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If you think you understand Lebanese politics, it obviously has not been explained to you properly.
It started out simple enough. A group of men robbed a bank in the northern Lebanese town of Amyoun and then fled into the teeming Nahr al-Bared Palestinian refugee camp in Tripoli after being pursued by police. The Lebanese Army quickly became involved, and before you knew it, a raging battle with a Sunni militant group calling itself Fatah al-Islam within the camp ensued. A score of Lebanese soldiers were killed just as swiftly.
As with all things that transpire in Lebanon, the exact details remain murky. What it conflagrated into has not: the bloodiest days of fighting amongst Lebanese, Palestinians, et al since the days of the civil war.
The leader of Fatah al-Islam, a Salafi/jihadi outfit, is Shaker al-Absi, a colleague of the erstwhile Abu Musab al-Zarqawi. Having served a number of years in a Syrian jail, he was sentenced to death in absentia in Jordan in 2004 for the 2002 murder of US diplomat Laurence Foley. The agenda of his organization, apparently comprised of only a few hundred men with scant support from other resident Palestinian factions, is quite typical of al-Qaeda. Narrowly it is to establish Islamic law within the camp; more broadly to attack American interests in the region and expel all troops (specifically UNAFIL) from Lebanon. Not surprisingly, their membership includes many foreign fighters recently completing tours of duty in Iraq.
There are many interesting windows this story has opened.
One is how, almost reflexively, many Lebanese blamed Syria for the events in Tripoli. Nevermind that a secular Ba’athist regime like that in Syria loathes nothing more than Salafi radicals, whom they regard as a threat to their own existence first and foremost (witness the late Syrian President Hafez al-Assad’s 1982 crackdown in the town Hama, killing10,000 25,000 members of the Muslim Brotherhood). Indeed, Syria closed their border with Lebanon soon after fighting began in Tripoli.
The second is the absolute miserable conditions of the Palestinian refugee camps in Lebanon, completely isolated from the rest of the country, mired in abject poverty and whose neighborhood are run by one gang or other. Desperation is always fertile soil for groups like al-Qaeda to plant their roots.
The most disturbing aspect of the fighting in Tripoli though, has been lost–or deliberately obfuscated–by discussion of the above.
Namely, the absolute complicity of Lebanese Prime Minister Fouad Siniora and allies like Saad Hariri, leader of the parliamentary majority in Lebanon, in bringing groups like Fatah al-Islam to Lebanon, where they knowingly allowed them to operate, all in a greater bid to stem the ascendancy of Hezbollah.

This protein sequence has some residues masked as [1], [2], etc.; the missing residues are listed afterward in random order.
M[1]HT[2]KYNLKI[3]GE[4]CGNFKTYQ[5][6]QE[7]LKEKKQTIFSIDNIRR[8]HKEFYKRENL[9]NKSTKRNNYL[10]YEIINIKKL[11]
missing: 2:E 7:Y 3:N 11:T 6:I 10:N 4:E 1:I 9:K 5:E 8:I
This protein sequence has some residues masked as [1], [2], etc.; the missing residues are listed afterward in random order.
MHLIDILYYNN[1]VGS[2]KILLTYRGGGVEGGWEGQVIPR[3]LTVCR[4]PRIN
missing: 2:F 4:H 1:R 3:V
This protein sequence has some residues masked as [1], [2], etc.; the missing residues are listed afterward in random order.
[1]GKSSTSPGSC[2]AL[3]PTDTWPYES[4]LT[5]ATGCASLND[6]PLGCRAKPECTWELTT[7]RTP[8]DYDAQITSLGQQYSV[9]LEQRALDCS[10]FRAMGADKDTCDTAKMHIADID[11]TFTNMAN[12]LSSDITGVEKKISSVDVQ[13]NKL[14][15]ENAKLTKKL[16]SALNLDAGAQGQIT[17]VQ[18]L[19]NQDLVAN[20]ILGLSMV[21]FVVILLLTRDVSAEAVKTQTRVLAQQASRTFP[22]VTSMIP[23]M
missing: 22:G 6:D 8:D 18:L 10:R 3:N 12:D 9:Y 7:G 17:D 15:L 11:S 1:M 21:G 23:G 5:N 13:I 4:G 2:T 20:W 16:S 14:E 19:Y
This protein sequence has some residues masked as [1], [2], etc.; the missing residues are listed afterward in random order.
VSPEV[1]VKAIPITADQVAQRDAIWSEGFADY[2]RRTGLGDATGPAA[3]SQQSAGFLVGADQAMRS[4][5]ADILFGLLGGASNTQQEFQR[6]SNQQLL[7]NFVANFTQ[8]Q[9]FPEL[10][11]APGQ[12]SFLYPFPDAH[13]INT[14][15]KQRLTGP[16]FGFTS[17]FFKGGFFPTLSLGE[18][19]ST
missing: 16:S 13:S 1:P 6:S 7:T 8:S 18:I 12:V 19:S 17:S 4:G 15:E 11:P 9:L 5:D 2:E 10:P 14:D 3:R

Fatah al-Islam and al-Qaeda more broadly, after all, have a visceral hatred for Shi’a Muslims, whom they regard as infidels. Who better to bring into the country via the squalid Palestinian camps of Lebanon than them?
It was Seymour Hersh, in the March 2007 New Yorker who recognized a shift in the policy of the United States and their cronies (Siniora government, Jordan, Saudi Arabia) in patronizing radical Sunni organizations to act as a bulwark against perceived widening Iranian influence.
How foreboding was Hersh’s article?
Alastair Crooke, who spent nearly thirty years in MI6, the British intelligence service, and now works for Conflicts Forum, a think tank in Beirut, told me, "The Lebanese government is opening space for these people to come in. It could be very dangerous." Crooke said that one Sunni extremist group, Fatah al-Islam, had splintered from its pro-Syrian parent group, Fatah al-Intifada, in the Nahr al-Bared refugee camp, in northern Lebanon. Its membership at the time was less than two hundred. "I was told that within twenty-four hours they were being offered weapons and money by people presenting themselves as representatives of the Lebanese government’s interests-presumably to take on Hezbollah," Crooke said.
During an interview with Hasan Nasrallah, when Hersh posited if it was Israeli assassination he most feared, Nasrallah replied that it was other Arabs Jordanian intelligence, and Salafi/Wahabi jihadists–who were his greatest threats. Was it also Fatah al-Islam and affiliates’ ultimate mission, at the behest of the Siniora government, to assassinate Hasan Nasrallah?
It is a bit puzzling why the Lebanese Army is now waging a battle against Fatah al-Islam, something which even perplexed the intrepid veteran reporter of Lebanon, Robert Fisk. The workings of Lebanon politics can be quite mysterious and no doubt there is more to this story than meets the eye.
Regardless, Fouad Siniora and Saad Hariri learned a hard lesson: hired guns often shoot the hand which pays them. As a consequence of their reckless venture, the innocent continue to pay with their lives.
In an interview in Beirut, a senior official in the Siniora government acknowledged that there were Sunni jihadists operating inside Lebanon. "We have a liberal attitude that allows Al Qaeda types to have a presence here," he said.
Along with Fatah al-Islam, the Siniora government has the blood of dozens of Lebanese soldiers and Lebanese and Palestinian civilians on their hands.
And that is a fact which hits us straight between the eyes.
RANNIE AMIRI is an independent observer and commentator on issues dealing with the Arab and Islamic worlds. He may be reached at firstname.lastname@example.org